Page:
Ten years after Sedgwick County voters approved a $200 million downtown arena and nearly five years after it opened, the surrounding neighborhood remains a disappointment. But the venue’s arrival also has brought benefits, with more on the way.
Expectations clearly were unrealistically high for how the new venue might come to be surrounded by restaurants, nightspots and shops. Total tax appraisal for the area, discounting Intrust Bank Arena itself, has only risen by $35 million in eight years.
Save for the Commerce Street Art District to the south – which predates the arena and has flourished since its construction – the neighborhood is “still the same mix of light industrial businesses interspersed with numerous boarded-up buildings and vacant lots, dotted with ‘for sale’ and ‘for lease’ signs,” as Dion Lefler reported in the Sunday Eagle.
No one can know how much more private development might have occurred in a brighter economy. It probably hasn’t been a plus for potential development that a correctional work-release center remains kitty-corner from the arena – though county and arena officials said Monday it has not been a public safety issue.
And because arena events can be infrequent during some periods of the year, businesses nearby cannot rely on arenagoers. Their business model has to work year-round, even as it enjoys the boost that arena shows, hockey games and special sporting events provide.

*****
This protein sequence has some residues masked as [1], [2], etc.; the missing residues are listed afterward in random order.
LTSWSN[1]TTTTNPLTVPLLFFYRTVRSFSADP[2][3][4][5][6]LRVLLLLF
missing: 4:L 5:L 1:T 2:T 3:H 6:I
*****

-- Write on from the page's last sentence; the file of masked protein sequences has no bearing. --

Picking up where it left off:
But the shows that have played the Intrust Bank Arena and those booked for 2015 more than justify its existence, which has been great for Wichita’s quality of life even as it’s left audiences clamoring for more and bigger names. Last month the arena won the first and second rounds of the 2018 NCAA men’s basketball tournament – realizing one of the wishes on which it was built.
The arena gets a share of credit for the impressive progress of downtown redevelopment overall since 2010, as well as for the continued drawing power of the original Old Town district and the new restaurants and businesses that have popped up between Old Town and the arena.
The biggest benefit so far nearby promises to be the $54 million renovation of the historic Union Station into a mixed-used development, a project that broke ground earlier this month.
Meanwhile, members of the area legislative delegation should advance the city’s new effort, adopted last week as part of its legislative agenda, to protect the arena neighborhood’s cultural pioneers from onerous property tax increases and to encourage more arts activity via an arts district designation.
All in all, it is hard to argue that downtown would be better off without the Intrust Bank Arena or that the county instead should have renovated the Kansas Coliseum, especially because the latter’s bare-bones arena has been productively reinvented as a testing site for Wichita State University’s National Institute for Aviation Research.
For the editorial board, Rhonda Holman